Insoluble particles small enough to be carried through the septic tank will accumulate at the soil interface of the disposal trench; non-biodegradable particles like mineral soil from laundry or vegetable washing, or bone and eggshell fragments from garbage disposals will remain to fill interstitial areas formerly available for water flow out of the trench.[5]
Cooking fats or petroleum products emulsified by detergents or dissolved by solvents can flow through prior to anaerobic liquifaction when septic tank volume is too small to offer adequate residence time, and may congeal as a hydrophobic layer on the soil interface of the disposal trench.[6]
Rising groundwater levels may reduce the available hydraulic head (or vertical distance) causing gravitational water flow away from the disposal trench. Effluent initially flowing downward from the disposal trench ultimately encounters groundwater or impermeable rock or clay requiring a directional shift to horizontal movement away from the drain field. A certain vertical distance is required between the effluent level in the disposal trench and the water level where the effluent is leaving the drain field for gravitational force to overcome viscous frictional forces resisting flow through porous soil. Effluent levels in the vicinity of the drain field will appear to rise toward the ground surface to preserve that vertical distance difference if groundwater levels surrounding the drain field approach the level of effluent in the disposal trench.[6]
Frozen ground may seasonally reduce the cross-sectional area available for flow or evaporation.


An aerobic treatment system or ATS, often called (incorrectly) an aerobic septic system is a small scale sewage treatment system similar to a septic tank system, but which uses an aerobic process for digestion rather than just the anaerobic process used in septic systems. These systems are commonly found in rural areas where public sewers are not available, and may be used for a single residence or for a small group of homes.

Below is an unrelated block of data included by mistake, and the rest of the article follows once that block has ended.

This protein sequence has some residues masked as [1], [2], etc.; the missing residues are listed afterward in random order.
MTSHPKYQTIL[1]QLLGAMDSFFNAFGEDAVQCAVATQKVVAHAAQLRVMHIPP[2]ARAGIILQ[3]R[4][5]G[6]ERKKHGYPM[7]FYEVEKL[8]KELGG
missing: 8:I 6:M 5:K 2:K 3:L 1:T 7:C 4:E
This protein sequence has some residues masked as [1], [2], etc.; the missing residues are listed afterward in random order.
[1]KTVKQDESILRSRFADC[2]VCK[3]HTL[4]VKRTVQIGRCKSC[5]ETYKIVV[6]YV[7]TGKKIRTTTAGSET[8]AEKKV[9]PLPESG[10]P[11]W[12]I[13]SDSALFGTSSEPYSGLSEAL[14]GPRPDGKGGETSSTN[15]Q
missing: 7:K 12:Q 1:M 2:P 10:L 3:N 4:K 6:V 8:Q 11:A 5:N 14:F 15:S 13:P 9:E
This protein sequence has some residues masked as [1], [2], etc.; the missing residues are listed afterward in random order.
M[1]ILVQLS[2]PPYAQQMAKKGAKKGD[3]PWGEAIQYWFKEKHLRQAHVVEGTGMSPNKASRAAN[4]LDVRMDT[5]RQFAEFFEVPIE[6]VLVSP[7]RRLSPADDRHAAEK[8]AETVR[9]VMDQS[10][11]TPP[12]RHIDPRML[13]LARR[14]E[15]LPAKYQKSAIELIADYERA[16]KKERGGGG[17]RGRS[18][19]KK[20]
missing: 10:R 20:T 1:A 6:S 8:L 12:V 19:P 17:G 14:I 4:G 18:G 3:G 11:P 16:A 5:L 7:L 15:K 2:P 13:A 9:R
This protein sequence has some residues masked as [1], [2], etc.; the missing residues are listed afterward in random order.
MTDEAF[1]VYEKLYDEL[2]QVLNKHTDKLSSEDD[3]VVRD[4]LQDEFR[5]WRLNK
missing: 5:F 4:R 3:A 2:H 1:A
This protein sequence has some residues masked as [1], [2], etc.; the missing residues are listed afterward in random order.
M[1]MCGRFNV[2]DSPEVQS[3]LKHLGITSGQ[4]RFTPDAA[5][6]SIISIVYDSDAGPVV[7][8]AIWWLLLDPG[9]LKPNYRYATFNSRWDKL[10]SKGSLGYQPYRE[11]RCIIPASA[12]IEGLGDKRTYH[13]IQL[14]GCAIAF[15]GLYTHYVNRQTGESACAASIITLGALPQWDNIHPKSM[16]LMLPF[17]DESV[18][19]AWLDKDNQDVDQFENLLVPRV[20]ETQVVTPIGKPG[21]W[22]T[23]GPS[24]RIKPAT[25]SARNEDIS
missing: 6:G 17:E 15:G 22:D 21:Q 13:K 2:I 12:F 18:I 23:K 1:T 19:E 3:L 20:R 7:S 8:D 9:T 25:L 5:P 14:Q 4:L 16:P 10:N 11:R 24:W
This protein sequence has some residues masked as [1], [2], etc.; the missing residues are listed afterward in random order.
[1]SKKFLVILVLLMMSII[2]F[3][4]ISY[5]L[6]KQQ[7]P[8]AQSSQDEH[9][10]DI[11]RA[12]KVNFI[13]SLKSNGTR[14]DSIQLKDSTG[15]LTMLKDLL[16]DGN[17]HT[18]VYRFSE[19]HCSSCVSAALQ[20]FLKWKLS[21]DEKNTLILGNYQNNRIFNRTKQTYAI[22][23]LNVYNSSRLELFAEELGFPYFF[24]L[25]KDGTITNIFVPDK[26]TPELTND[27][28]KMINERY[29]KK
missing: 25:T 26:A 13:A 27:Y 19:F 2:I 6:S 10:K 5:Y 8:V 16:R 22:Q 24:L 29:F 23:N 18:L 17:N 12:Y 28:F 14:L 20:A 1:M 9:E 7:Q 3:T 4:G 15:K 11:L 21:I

Unlike the traditional septic system, the aerobic treatment system produces a high quality secondary effluent, which can be sterilized and used for surface irrigation. This allows much greater flexibility in the placement of the leach field, as well as cutting the required size of the leach field by as much as half.

The ATS process generally consists of the following phases:
Pre-treatment stage to remove large solids and other undesirable substances from the wastewater; this stage acts much like a septic system, and an ATS may be added to an existing septic tank to further process the primary effluent.

Aeration stage, where the aerobic bacteria digest the biological wastes in the wastewater.

Settling stage to allow any undigested solids to settle. This forms a sludge which must be periodically removed from the system.

Disinfecting stage, where chlorine or similar disinfectant is mixed with the water, to produce an antiseptic output.

The disinfecting stage is optional, and is used where a sterile effluent is required, such as cases where the effluent is distributed above ground. The disinfectant typically used is tablets of calcium hypochlorite, which are specially made for waste treatment systems. Unlike the chlorine tablets used in swimming pools, which is stabilized for resistance to breakdown in ultraviolet light, the tablets used in waste treatment systems is intended to break down quickly in sunlight. Stabilized forms of chlorine will persist after the effluent is dispersed, and can kill off plants in the leach field.

Since the ATS contains a living ecosystem of microbes to digest the waste products in the water, excessive amounts of items such as bleach or antibiotics can damage the ATS environment and reduce treatment effectiveness. Non-digestible items should also be avoided, as they will build up in the system and require more frequent sludge removal.